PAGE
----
Rabbi Gamliel, the son of Rabbi Yehuda the Prince, says:
Torah study is good together with an occupation, for exertion of them both makes sin forgotten.
Study of the Scriptures and Tradition is a good thing in general, this is something we have noted in previous posts. We receive guidance for our journey from them both, we learn what God intends for us individually as well as collectively. We gain strength through them.
What is new, then, in this saying, is the linking of study with an occupation. And, as usual, there isn’t just one stream of thought that comes out of this linking but several.
Firstly – there is the idea that study of Scripture and Tradition should be undertaken along with a practical occupation through which one supported oneself and one’s family. As desirable as study may be – it does not generally exempt us from the practical task of earning money to feed ourselves and our children. And conversely, as desirable as an occupation may be – it does not generally exempt us from the important task of learning our faith, learning about the LORD, and learning the why of our existence. Wisdom teaches us, then, that both study and work are needed to keep our lives in balance.
We see this in our own experiences today. Study provides insight into our work and our world and ourselves. Work provides a context for what we are learning. Don’t we often dismiss some PhDs who have only studied and not worked outside of academia as being “out of touch” with reality sometimes?
There have been some times in the history of our church when priests and monks and others worked a regular job alongside of their pastoral and study duties for precisely this reason!
Another stream of thought, in both the rabbis and our Christian tradition, upheld the ideal for at least some folks to spend all their waking time engaged in study. It was felt that this was the highest possible use of one’s time, an ideal to be held up for the community at large. Study was so important that these folks are dedicating their entire lives to it! In this approach it became the duty of the larger community to support those engaged in study.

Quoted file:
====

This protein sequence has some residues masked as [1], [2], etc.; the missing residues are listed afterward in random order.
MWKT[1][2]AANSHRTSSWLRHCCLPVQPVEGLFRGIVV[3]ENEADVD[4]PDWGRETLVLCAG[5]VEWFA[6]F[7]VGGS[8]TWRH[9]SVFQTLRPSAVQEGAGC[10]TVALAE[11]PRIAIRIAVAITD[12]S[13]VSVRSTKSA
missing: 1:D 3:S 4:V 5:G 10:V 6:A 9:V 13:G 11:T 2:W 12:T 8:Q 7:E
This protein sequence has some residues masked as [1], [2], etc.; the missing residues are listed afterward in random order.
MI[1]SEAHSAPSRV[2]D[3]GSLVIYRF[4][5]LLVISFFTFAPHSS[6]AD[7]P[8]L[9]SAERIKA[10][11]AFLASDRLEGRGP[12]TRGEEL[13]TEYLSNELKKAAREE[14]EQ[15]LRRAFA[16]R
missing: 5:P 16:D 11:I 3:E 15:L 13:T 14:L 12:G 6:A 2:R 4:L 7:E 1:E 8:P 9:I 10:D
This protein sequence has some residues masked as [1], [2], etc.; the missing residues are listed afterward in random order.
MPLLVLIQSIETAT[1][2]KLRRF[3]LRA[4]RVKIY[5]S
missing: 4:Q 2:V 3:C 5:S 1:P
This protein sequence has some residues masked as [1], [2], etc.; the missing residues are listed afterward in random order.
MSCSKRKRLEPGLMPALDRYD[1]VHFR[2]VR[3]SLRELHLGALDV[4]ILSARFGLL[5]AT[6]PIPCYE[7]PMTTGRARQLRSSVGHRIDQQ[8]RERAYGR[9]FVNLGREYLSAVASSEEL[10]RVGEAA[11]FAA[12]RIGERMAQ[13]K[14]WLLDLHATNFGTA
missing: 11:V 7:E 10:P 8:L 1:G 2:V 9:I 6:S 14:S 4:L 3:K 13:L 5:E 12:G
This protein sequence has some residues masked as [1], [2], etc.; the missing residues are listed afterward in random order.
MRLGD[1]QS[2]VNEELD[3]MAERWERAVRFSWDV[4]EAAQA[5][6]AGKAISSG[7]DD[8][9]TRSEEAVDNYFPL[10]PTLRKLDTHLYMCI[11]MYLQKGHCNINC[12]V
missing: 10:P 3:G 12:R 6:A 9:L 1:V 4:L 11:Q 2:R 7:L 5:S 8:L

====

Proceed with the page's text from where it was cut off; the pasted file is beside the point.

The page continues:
While this was an ideal – this approach tended to “excuse” the larger community from its own obligation to study alongside their work. A “separation” of duties (You do the studying, we do the working) tended to develop – to the loss of what the wisdom was suggesting I think.
An entirely different way of reading the saying is to argue that one must study and then put the study into action in one’s own life. This reads “occupation” as “work” or “life”. This is certainly an expectation of the larger wisdom tradition and something that other sayings remind us – that knowledge that is not actually applied in one’s life does not have the same value for us or for the community as knowledge that IS applied in one’s life does. I do not read Rabbi Gamliel’s saying as intending this understanding however – an occupation implies to me that which I do for money in the world to support myself and my family.
The saying concludes by talking about our efforts in study and occupation making sin “forgotten”. It certainly does, doesn’t it? If we are busy in study and work (and with family life) there isn’t enough time to get into trouble! Another wisdom saying makes this connection clearly: “idle hands are the devil’s workshop”.
In a subtle way this saying calls us to a proper balance in our lives. Many of us today (and throughjout history) have lives that are out of balance. We work too much and neglect both our families and our faith (with its need for study).
We are called to many things, not one thing only. Multiple things or tasks – in their proper balance. It’s not easy to do this and it never will be. But if we can get this right a lot of things will shift into place. Life won’t magically become easy for us but it will be ordered and meaningful. That’s probably all (!) that we can expect.